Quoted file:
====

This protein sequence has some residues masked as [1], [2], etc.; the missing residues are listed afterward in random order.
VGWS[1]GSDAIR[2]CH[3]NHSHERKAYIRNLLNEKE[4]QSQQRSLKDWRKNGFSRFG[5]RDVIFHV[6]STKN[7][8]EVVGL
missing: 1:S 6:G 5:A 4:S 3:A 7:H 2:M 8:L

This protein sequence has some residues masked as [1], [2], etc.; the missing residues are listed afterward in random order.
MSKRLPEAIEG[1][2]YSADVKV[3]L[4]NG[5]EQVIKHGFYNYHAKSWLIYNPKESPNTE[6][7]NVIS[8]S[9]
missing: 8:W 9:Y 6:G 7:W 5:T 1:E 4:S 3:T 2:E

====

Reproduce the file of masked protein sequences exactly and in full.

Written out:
This protein sequence has some residues masked as [1], [2], etc.; the missing residues are listed afterward in random order.
VGWS[1]GSDAIR[2]CH[3]NHSHERKAYIRNLLNEKE[4]QSQQRSLKDWRKNGFSRFG[5]RDVIFHV[6]STKN[7][8]EVVGL
missing: 1:S 6:G 5:A 4:S 3:A 7:H 2:M 8:L

This protein sequence has some residues masked as [1], [2], etc.; the missing residues are listed afterward in random order.
MSKRLPEAIEG[1][2]YSADVKV[3]L[4]NG[5]EQVIKHGFYNYHAKSWLIYNPKESPNTE[6][7]NVIS[8]S[9]
missing: 8:W 9:Y 6:G 7:W 5:T 1:E 4:S 3:T 2:E